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Marx Brothers

Posted in WB Cartoon Companion on March 22, 2004

    Landmark comedy team comprised of Groucho (né Julius Henry), Chico (né Leonard), and Harpo (né Adolph, also known as Arthur), as well as Zeppo (né Herbert). Their style of cooly calucated anarchy was a hit in vaudeville, then on Broadway, and then in movies from the earliest days of talking pictures. The team reached its height of lunacy in the classic MGM films Duck Soup and A Night at the Opera. After the team left film in the 1940s, Groucho forged a solo career on radio and in television as the host of You Bet Your Life, a gameshow less about the questions asked than about the wisecracks of Groucho.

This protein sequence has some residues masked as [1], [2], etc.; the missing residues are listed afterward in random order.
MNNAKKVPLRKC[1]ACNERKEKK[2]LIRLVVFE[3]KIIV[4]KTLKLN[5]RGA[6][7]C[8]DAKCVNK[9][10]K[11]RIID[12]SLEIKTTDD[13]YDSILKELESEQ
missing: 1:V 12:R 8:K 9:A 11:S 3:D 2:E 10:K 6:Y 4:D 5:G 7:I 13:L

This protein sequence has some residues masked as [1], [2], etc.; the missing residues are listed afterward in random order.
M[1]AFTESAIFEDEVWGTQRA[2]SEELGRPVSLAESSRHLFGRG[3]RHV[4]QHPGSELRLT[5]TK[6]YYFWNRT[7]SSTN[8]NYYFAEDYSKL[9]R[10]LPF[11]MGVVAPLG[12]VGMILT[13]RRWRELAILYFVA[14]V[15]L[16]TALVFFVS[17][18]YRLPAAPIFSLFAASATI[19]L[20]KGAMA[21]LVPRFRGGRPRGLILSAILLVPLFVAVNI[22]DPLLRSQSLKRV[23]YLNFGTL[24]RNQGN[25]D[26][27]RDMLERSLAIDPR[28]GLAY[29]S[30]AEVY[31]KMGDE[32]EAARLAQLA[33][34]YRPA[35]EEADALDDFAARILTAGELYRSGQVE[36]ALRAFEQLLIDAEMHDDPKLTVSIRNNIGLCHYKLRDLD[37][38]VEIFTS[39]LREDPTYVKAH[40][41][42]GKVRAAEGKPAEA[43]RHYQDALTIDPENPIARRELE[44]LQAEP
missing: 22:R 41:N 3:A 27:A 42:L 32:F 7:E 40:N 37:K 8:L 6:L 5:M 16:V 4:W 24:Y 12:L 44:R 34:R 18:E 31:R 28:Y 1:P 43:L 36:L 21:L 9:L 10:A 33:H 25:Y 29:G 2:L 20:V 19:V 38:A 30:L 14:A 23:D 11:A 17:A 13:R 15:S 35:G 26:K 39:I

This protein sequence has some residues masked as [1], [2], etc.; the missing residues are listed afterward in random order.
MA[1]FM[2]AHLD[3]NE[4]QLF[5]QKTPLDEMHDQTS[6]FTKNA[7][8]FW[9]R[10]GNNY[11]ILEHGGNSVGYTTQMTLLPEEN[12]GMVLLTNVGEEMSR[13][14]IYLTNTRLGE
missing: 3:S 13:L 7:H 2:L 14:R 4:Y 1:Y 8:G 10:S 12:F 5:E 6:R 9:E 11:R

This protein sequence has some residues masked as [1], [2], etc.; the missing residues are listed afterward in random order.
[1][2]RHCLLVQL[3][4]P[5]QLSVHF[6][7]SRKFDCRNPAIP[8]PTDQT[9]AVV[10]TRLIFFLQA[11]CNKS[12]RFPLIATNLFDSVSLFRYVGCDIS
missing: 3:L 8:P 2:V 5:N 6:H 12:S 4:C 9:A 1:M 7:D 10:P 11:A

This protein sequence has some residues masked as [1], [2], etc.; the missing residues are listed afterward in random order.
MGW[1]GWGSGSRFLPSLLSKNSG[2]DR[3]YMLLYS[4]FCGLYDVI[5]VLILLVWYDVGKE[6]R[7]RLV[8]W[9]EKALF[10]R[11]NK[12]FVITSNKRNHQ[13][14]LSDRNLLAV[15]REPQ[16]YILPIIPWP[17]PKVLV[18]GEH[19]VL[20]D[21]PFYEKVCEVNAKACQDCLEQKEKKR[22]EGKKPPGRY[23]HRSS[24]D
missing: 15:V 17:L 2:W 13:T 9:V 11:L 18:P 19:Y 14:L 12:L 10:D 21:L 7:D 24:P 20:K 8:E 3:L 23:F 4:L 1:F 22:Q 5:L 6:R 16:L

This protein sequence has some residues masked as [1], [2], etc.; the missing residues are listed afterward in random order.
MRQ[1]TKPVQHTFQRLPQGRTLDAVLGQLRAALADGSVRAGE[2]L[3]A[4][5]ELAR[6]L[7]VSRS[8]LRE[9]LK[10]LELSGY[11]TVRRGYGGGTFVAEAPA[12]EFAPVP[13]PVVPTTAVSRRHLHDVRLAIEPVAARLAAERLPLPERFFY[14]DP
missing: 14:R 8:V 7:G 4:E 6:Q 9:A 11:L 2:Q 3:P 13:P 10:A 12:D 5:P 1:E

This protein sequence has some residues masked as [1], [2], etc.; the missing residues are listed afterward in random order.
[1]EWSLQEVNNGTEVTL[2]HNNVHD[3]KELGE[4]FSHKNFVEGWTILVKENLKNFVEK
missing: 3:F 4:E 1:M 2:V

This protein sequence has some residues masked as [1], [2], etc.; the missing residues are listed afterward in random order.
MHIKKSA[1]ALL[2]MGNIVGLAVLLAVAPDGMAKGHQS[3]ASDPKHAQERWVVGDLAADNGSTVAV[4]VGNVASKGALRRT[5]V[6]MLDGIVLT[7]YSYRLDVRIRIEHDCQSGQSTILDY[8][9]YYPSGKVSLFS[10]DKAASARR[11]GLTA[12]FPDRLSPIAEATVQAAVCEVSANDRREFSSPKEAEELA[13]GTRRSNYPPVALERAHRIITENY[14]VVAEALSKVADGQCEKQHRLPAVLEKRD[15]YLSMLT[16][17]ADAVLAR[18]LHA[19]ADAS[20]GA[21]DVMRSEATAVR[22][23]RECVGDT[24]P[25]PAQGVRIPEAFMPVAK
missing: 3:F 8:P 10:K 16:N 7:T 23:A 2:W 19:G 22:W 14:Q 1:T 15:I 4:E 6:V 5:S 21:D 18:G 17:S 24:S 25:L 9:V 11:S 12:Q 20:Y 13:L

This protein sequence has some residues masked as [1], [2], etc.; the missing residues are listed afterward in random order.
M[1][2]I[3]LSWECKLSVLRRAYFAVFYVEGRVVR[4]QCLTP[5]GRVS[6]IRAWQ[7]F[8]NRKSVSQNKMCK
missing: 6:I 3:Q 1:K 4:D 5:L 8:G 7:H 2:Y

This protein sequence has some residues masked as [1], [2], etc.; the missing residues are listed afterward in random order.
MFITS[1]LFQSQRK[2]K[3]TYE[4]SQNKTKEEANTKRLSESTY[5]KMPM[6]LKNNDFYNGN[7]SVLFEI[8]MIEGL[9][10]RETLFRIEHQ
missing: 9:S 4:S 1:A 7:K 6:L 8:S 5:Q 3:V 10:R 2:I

The distinctive features of Groucho, namely, his crouching walk, huge eyebrows and mustache, initially painted on -- Groucho would later grow a mustache when he realized no one recognized him without it -- and his cigar and glasses were tailor-made for animated shorts, and were given use in such cartoons as Wideo Wabbit (McKimson, 1956) in a spoof of You Bet Your Life, in Hollywood Steps Out (Avery, 1941) as “The Lady in Red”, and Slick Hare (Freleng, 1947) in which he gives his famous line (as he does in Wideo Wabbit) about slipping out of his “wet clothes and into a dry martini”. Groucho was also the originator of the line “Of course, you realize this means war!”, an oft-used line in many Warner Brothers cartoons. Harpo makes an appearence, in character as a woman-chaser, in The Coo-coo Nut Grove (Freleng, 1936), discovering the woman is none other than Groucho! Elmer Fudd does a turn as Harpo in Slick Hare opposite Bugs Bunny as Groucho -- Chico can be seen in a long shot, as well. Two other Harpo turns can be seen in Flowers for Madame (Freleng, 1935) as played by a dandelion and The Organ Grinder (Harman/Ising, 1933). The card-cutting scene in Bugs Bunny Rides Again (Freleng, 1948) is a direct lift from Harpo as well.

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